Property crimes top the list of cyber-crimes in Canada

Sexual violations fewer than one fifth of reported computer crimes


A graph from StatsCan's 2012 report on cyber crime in Canada.

A graph from StatsCan’s 2012 report on cyber crime in Canada.

A new Statistics Canada report says property violations, such as fraud, account for almost two-thirds of all cyber-crimes in Canada, as reported by police services who participated in a 2012 survey.

Property violations accounted for 61 per cent of all reported computer crime violations, and nearly all of those — 88 per cent — were fraud, the report said.

Police identified an accused in only six per cent of these incidents, the report said.

The report defined cyber-crime as “criminal offences involving a computer or the internet as either the target of a crime or as an instrument used to commit a crime.”

The new study does not contain Nunavut-specific data, but cyber-crime in Nunavut is believed to be on the rise.

Criminal violations of intimidation — threats of violence — were the second most common reported incidents in 2012, accounting for about 20 per cent of all reported incidents. Police identified an accused in about half of those cases but laid charges in only 20 per cent of them, the study said.

Sexual violations accounted for 16 per cent of reported incidents, the study said: child luring accounted for six per cent of all reported cases and offences relating to child pornography made up nine per cent.

Only one quarter of reported computer sexual violations resulted in charges and nearly all those charged — 94 per cent — were male, according to StatsCan.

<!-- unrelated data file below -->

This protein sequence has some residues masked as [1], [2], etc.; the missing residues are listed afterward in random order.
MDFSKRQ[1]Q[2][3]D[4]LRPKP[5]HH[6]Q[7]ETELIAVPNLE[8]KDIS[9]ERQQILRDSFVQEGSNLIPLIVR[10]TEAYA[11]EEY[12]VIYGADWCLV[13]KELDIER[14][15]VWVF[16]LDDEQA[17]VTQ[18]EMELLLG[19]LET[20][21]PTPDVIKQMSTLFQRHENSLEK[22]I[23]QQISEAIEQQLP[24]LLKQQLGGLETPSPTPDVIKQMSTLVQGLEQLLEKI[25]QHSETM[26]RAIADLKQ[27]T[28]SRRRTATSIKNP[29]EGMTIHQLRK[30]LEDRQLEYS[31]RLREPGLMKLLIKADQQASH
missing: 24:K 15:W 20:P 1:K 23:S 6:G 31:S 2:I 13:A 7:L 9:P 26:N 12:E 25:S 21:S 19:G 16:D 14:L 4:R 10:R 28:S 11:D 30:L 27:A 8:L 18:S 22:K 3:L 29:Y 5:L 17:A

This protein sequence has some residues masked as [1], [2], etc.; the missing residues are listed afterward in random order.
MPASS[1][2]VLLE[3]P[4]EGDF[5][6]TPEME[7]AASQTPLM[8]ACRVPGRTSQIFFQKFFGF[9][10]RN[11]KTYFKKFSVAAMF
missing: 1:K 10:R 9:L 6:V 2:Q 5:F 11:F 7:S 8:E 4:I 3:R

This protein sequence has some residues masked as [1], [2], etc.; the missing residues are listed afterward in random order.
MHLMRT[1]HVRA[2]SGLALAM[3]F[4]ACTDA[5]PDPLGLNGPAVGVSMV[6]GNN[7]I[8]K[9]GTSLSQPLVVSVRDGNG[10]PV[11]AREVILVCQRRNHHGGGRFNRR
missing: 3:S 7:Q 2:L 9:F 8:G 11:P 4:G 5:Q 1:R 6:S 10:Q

About one per cent of all reported incidents involved more serious violations, such as physical or sexual assault, the study said.

The study identified trends in gender, age and relationship to accused for victims of reported cyber-crimes.

Women were far more likely to be the victims of violent incidents involving cyber-crime (69 per cent of all reported incidents), especially for violent incidents of a sexual nature (84 per cent), the study said.

Victims of reported cyber-crimes were generally young, StatsCan said, but especially in cases of sexual violations: 96 per cent of reported incidents involved victims aged 17 and younger.

In just over half the cases, the accused in reported sexual violations were known to the victim’s family, the study said. When the case involved violent violations, the connection between the accused and the victim’s family was even stronger — 75 per cent of cases.

Police services in a number of Canadian cities — Saint John, Quebec, Toronto and Calgary — did not participate in the 2012 survey, StatsCan said.

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